Friday, February 5, 2016
Nixon, index cards, and whiskey
What a magically odd time the '70s must have been. Politics were in a furious uproar, war was fucking with the national attitude, science was figuring out some crazy shit, the age of the internet was barely even a speck on the horizon, everyone could fuck without worrying about HIV. What a fascinating and different time it was, so alien to the 21st century.
That's not to say that I think the '70s were better than now by any means. It was shitty to be a woman, it was shitty to be a minority, it was shitty to have a disability or a mental illness (or worse, you couldn't even get diagnosed as having either and just got labelled "lazy"). Now isn't much better, but things have improved at least a little.
I bring this all up because that's most of what I got out of reading Jimmy Breslin's How the Good Guys Finally Won - a fascinating time capsule of a book that includes backslapping with Gerald Ford before he was anything more than the Speaker of the House, concerned discussions about how women were going to fuck up politics, and some of the most amusingly biased reporting I've ever seen about a President all told in an archaic, gloating tone that wouldn't be out of place coming from Hunter S. Thompson.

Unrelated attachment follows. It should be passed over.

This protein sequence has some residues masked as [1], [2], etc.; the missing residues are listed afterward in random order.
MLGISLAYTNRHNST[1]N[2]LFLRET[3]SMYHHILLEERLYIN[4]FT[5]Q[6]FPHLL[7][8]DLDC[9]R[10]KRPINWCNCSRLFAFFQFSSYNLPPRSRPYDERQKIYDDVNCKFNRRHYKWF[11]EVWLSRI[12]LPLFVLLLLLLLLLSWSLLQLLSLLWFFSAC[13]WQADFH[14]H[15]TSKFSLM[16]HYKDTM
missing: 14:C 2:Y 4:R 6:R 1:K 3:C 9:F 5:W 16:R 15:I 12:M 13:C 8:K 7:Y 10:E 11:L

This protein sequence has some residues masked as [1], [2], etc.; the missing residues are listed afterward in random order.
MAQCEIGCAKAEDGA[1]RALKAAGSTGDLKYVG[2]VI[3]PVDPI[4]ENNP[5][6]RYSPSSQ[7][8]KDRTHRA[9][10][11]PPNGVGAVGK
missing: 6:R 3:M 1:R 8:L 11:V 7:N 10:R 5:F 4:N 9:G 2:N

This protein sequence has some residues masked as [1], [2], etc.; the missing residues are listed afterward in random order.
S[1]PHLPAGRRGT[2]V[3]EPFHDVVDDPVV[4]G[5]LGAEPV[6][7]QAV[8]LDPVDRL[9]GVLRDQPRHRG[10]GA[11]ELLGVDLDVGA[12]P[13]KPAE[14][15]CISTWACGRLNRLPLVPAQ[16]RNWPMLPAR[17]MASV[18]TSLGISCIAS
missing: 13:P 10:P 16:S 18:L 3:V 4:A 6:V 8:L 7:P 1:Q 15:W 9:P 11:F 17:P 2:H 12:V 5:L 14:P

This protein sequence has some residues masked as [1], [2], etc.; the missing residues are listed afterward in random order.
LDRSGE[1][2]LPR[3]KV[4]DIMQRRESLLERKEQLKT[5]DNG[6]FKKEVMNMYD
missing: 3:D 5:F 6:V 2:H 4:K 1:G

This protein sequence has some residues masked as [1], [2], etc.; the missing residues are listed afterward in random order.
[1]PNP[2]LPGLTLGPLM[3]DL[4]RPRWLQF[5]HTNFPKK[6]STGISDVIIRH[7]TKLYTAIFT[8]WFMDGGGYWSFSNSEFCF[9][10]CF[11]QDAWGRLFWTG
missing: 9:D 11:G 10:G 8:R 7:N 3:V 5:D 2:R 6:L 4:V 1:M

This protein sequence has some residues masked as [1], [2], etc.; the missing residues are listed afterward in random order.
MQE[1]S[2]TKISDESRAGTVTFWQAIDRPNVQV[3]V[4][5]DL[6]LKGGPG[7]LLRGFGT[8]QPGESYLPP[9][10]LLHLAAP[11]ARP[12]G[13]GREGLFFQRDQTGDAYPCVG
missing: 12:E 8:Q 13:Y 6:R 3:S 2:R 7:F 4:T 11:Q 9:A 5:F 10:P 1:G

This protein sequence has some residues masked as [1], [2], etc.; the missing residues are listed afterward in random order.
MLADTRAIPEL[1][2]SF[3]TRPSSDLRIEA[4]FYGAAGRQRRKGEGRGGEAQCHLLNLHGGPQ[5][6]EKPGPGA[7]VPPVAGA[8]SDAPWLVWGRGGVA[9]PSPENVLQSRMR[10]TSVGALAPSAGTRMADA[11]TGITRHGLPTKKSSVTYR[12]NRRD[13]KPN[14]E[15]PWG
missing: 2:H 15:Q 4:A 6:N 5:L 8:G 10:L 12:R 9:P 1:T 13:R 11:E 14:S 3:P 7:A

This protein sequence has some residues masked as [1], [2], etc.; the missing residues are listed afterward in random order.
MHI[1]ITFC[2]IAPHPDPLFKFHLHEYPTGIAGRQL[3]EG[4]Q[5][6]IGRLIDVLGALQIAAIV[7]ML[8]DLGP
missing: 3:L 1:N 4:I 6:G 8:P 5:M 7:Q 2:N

The book is fine, I guess. I'm not sure I want to read any more Breslin (he's got a fine voice and he's amusing enough but gives off an undeniable creepy-college-guy-at-the-high-school-dance vibe) but this did make me want to read a lot more about Nixon. It made me aware of political figures I'd never heard of before because, let's face it, America's educational system is kind of fucked and I'd never learned much about Nixon or his impeachment/resignation in my history classes. It's an interesting perspective to take on the whole debacle, really. Breslin cobbles together a coherent narrative out of the slow building of evidence and tales of closed-door meetings on the Hill. It's political drama that apolitical people can enjoy, and has the wondrous aspect of an impending train wreck hanging over the whole thing that makes it tense and fun to read even when you basically know how everything washes out.
But it was decidedly odd to read. The voice is wrong for the story - Breslin describes himself drunk and stumbling around fundraisers, shows lawyers as hip-shooting desperadoes, and glories in gory details. Breslin wants this to be a novel, he wants this story to be a slaughter, and it frankly isn't. It's got nightmarish aspects, to be sure, from a civil liberties perspective. But in the end it's a story about politics, not a Die Hard movie, and so Breslin's brash wanna-be cowboy style feels a little out of place.
But from what my dad tells me Breslin was the reason people bought papers - you'd pick up the Times instead of the Bee for Jimmy's column. That was the voice people wanted to hear their politics reported in. And that, more than anything else, makes me wonder just what the everliving fuck was going on in the '70s.
(Also this book was stolen from a coffee shop, but don't worry I'll be returning it and donating some more coffee-friendly books to their "so your friend is running late or your date stood you up" shelves because I'm pretty sure someone put this book there as a joke.)
Breslin, Jimmy. How the Good Guys Finally Won. Viking Press. New York: New York. 1975.